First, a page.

Overall, even though I did enjoy the remake, and would use this film as a reference for a color palette lesson, I also would still prefer the original animation in itself, unlike that of the predecessor of the newly live-action films under Jon Favreau’s brand, The Jungle Book.


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Everyone knows, everybody is aware,
But still we look away as if we don’t care.
The result makes the world impaired.

The media is brainwashing and desensitizing,
Through propaganda and negative news emphasizing.
Modern societies centralizing.
As a human being with a richer mind sense,
Reminisces back to the childhood I took for granted
No smart phones, no cable, limited internet.
CNN’s start of 24/7 news binge open the doors of numbing
By dumbing down the audience, in results, unbecoming
In results, the garbage that TV production is dumping.
Welcome to our modern society.
Instead of personal interaction to grow attraction
We rely on social websites to search for satisfaction
In results, complete dissatisfaction.
Too many rely on the world’s negativity to increase fear
It provides limitations on the dreams you want to adhere,
But there is so much more than what appears.
No I am not talking twisted conspiracy theories,
Stop trying to be the professional in every surfaced story.
There’s more to life than to paranoia and worry.
If you are still human, put yourself in someone else’s shoes,
Instead of talking down on someone behind a message board,
Focus a bit more on the knock at your front door.
Welcome to our modern society.
Put the technology down, don’t be afraid to disconnect.
Those old classic movies, allow them to resurrect.
Change your state of mind, travel to connect.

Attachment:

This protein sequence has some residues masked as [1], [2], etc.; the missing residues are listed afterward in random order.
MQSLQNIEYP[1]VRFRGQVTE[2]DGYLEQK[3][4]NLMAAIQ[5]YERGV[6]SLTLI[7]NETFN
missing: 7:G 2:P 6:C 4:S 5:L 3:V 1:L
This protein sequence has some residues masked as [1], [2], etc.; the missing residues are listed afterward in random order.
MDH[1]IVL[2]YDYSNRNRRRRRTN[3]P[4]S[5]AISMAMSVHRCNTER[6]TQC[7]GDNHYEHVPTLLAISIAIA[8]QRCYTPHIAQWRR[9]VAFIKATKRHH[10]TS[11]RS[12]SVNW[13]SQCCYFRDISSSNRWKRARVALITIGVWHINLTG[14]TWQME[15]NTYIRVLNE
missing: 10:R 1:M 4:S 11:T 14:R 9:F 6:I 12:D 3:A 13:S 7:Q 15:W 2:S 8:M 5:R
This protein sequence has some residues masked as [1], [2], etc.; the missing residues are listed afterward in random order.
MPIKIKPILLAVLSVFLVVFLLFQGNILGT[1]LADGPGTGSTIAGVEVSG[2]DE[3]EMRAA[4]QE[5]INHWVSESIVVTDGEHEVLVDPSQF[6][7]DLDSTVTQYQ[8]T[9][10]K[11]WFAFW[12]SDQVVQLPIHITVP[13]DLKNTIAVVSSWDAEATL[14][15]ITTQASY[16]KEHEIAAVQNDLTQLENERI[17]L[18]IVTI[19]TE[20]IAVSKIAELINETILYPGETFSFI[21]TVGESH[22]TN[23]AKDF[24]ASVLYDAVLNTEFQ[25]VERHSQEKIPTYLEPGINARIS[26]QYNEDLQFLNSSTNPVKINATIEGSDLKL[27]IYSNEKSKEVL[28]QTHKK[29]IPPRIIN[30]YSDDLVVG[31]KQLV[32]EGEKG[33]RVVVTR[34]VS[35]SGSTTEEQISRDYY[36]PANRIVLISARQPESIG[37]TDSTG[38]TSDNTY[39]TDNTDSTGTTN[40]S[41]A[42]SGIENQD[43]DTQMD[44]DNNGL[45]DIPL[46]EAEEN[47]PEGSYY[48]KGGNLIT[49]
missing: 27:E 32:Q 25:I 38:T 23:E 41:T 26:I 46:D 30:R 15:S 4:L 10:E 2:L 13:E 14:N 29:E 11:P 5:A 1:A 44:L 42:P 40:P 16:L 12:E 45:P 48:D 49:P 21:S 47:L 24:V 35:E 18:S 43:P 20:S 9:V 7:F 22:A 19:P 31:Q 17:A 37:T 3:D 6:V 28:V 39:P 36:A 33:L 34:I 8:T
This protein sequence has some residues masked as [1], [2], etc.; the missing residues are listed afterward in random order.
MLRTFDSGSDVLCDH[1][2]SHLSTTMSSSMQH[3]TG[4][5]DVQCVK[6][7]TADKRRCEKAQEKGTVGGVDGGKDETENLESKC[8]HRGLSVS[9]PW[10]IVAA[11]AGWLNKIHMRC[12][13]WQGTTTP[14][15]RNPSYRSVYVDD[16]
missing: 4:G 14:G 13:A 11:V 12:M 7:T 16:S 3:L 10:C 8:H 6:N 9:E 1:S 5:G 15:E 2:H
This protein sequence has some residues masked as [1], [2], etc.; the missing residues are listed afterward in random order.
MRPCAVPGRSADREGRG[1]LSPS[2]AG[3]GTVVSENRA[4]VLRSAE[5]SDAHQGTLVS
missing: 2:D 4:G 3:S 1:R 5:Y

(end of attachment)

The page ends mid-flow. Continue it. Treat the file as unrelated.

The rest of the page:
Increase your minutes with your sisters and brothers,
Remember what you were taught by your fathers and mothers,
Pay attention to your sons and daughters.
What can you do for the poor, for the Peace Corps,
For the sick, for any progression, for a fellowship restore,
Instead of for a cyber-world war.
Welcome to our modern society.
2014 ©H.M. Gautsch

This is a total subjective list of my own favorite films that I can enjoy over and over again without it getting old. Whether if the cult following helped the film do super well or it basically shitted down the tube of finances and reviews… I give you MY top ten favorite cult classic films that I can honestly watch over and over again without any guilt. Are any of your favorites on my list as well? Which cult films are your favorites?

 

10. BEETLEJUICE

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9. V for Vendetta

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8. Willy Wonka & The Chocolate Factory

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7. Con Air

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6. The Evil Dead

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5. Interview With a Vampire

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4. GREASE

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3. WATERWORLD

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2. The Fifth Element

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1. The Crow

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Honorary mentions and other cult favorite include Overboard, Cry-Baby, Dirty Dancing, Edward Scissorhands, Shakespeare In Love, and Scream.

 

MV5BMjIwMDIwNjAyOF5BMl5BanBnXkFtZTgwNDE1MDc2NTM@._V1_SY1000_CR0,0,631,1000_AL_The third installment of How to Train Your Dragon was a huge disappointment in my view. My expectations for the closure of the trilogy and Netflix series was high. The story felt rushed and for me the comedy itself was lacking in The Hidden World.

I wish the story was more invested in the journey of the hidden world or more invested in the new dragon hunter, rather than rushing both storylines with the addition of Toothless finding his mate. Honestly, it felt two films were being squished into one poor edit.

It hurts to write this as How to Train Your Dragon is one of my top favorite animations, because who doesn’t love a good story on dragons and vikings?? I was even a fan of the series on Netflix!

Come to think of it, this story-line would have been better as a last season for the series rather than as a film for theaters. That way it could have been more polished on all three story-lines and a more successful closure to the brand.